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  • Midterm Elections: Politics as Usual

    December 3, 2010 | CUNY Lecture Series

    Although the 2010 elections saw historic losses for the Democrats, the directional shift wasn’t all that unusual. “It’s almost always the case that the party of the president loses in midterm elections,” said Frances Fox Piven, Distinguished Professor of Political Science at the Graduate Center. “And in this round, the stimulus is exhausted and unemployment has risen.” Piven participated in a panel, “Taking Stock of the Midterm Elections,” sponsored by the CUNY Murphy Institute.
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  • Chancellor’s Report to the Board of Trustees

    December 1, 2010 | The Chancellor's Report

    Reporting to the Board of Trustees on November 23, Chancellor Matthew Goldstein discussed efforts to coordinate educational offerings across college campuses and bolster general education, and updated the board on the new community college. He reviewed fiscal conditions of both New York City and the state and their potential impact on the University, and reported on the financial challenges discussed with public higher-education presidents and chief executives from across the country at a two-day national meeting earlier in the month.
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  • Rivers at Risk

    December 1, 2010 | City College, Newsmakers

    Nearly 80 percent of the world’s rivers are so adversely affected by humanity’s footprint that the drinking water of 5 billion people and the survival of thousands of aquatic species are threatened, according to a report in the September issue of Nature. “We’ve repaired problems after they arise,” says Charles Vörsömarty, a professor of civil engineering and director of CUNY’s Environmental Crossroads Initiative at City College and the lead author of the study entitled, “Global Threats to Human Water Security and River Biodiversity.” Vörsömarty insists that there should be a more proactive approach and a global sharing of information and tools. We should be “protecting ecosystems and allowing ecosystems to do the very good job that they naturally do in providing stable and clean water supplies.”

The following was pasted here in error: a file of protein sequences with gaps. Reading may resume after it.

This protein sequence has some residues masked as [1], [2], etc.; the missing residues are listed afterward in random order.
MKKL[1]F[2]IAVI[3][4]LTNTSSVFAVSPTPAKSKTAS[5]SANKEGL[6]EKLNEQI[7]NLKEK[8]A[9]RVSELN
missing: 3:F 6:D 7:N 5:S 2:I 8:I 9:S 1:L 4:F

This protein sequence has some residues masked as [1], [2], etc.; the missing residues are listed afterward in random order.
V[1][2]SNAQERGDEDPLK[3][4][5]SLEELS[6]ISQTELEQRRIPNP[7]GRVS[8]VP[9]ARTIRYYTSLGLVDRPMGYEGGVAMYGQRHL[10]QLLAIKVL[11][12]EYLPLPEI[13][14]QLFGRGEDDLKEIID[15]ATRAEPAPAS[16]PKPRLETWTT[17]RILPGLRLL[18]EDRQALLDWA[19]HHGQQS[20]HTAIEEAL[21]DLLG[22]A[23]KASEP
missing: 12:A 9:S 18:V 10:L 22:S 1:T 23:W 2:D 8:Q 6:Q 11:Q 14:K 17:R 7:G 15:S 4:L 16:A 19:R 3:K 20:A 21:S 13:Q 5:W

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  • New Dominican Gallery Opens

    December 1, 2010 | City College, Newsmakers

    In recent years, the Dominican Republic has accounted for the largest number of the foreign-born residents in New York City. And now a new exhibition space has opened to celebrate that experience. “We wanted people to see the diversity of the Dominican people,” says Ramona Hernandez, director of the CUNY Dominican Studies Institute at City College, about the gallery, which is housed in the library’s multipurpose room. The inaugural show, “Manifestaciones,” by the artistic collective Dominican York Proyecto GRAFICA, is a set of 12 prints that explore the Dominican American identity.
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  • Ken Auletta on the Content Conundrum

    November 24, 2010 | Craig Newmark Graduate School of Journalism, CUNY Lecture Series

    Newspapers and Google want the same thing: making good content available to as many people as they can, says Ken Auletta, author of “Googled: The End of the World As We know It.” But neither one has figured out who will cover the cost to make it happen. “Google wants to get professional content without paying for it, and professional content people want to put their professional content up and get paid for it — and that will result in more negotiations.” Auletta, a media columnist for The New Yorker magazine since 1992, and Jessica Vascellaro of the Wall Street Journal’s Media & Marketing Bureau, discussed the rise of technology companies and the shrinking of the newspaper industry, at an event sponsored by the New York Press Club at CUNY Graduate School of Journalism.